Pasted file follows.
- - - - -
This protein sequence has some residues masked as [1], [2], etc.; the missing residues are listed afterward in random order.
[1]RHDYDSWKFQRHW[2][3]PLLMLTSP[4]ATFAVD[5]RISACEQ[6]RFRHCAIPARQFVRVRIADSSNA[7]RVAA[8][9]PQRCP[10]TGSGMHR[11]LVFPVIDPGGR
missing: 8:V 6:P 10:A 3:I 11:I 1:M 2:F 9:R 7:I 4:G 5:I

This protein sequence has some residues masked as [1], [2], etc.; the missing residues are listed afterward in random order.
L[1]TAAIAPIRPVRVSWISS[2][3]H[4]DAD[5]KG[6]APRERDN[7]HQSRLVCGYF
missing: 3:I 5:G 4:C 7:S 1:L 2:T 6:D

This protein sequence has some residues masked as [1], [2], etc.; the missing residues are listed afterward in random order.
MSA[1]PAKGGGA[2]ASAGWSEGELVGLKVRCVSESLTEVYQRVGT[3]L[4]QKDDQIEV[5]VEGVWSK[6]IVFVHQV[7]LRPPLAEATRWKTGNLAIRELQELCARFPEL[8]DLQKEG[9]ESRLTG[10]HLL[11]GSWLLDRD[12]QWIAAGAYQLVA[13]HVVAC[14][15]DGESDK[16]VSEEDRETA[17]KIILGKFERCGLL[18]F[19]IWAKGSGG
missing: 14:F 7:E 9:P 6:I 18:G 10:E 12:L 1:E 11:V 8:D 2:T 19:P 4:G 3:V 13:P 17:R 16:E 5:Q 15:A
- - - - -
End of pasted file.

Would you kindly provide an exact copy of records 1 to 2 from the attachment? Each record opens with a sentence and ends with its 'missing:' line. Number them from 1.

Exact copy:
This protein sequence has some residues masked as [1], [2], etc.; the missing residues are listed afterward in random order.
[1]RHDYDSWKFQRHW[2][3]PLLMLTSP[4]ATFAVD[5]RISACEQ[6]RFRHCAIPARQFVRVRIADSSNA[7]RVAA[8][9]PQRCP[10]TGSGMHR[11]LVFPVIDPGGR
missing: 8:V 6:P 10:A 3:I 11:I 1:M 2:F 9:R 7:I 4:G 5:I

This protein sequence has some residues masked as [1], [2], etc.; the missing residues are listed afterward in random order.
L[1]TAAIAPIRPVRVSWISS[2][3]H[4]DAD[5]KG[6]APRERDN[7]HQSRLVCGYF
missing: 3:I 5:G 4:C 7:S 1:L 2:T 6:D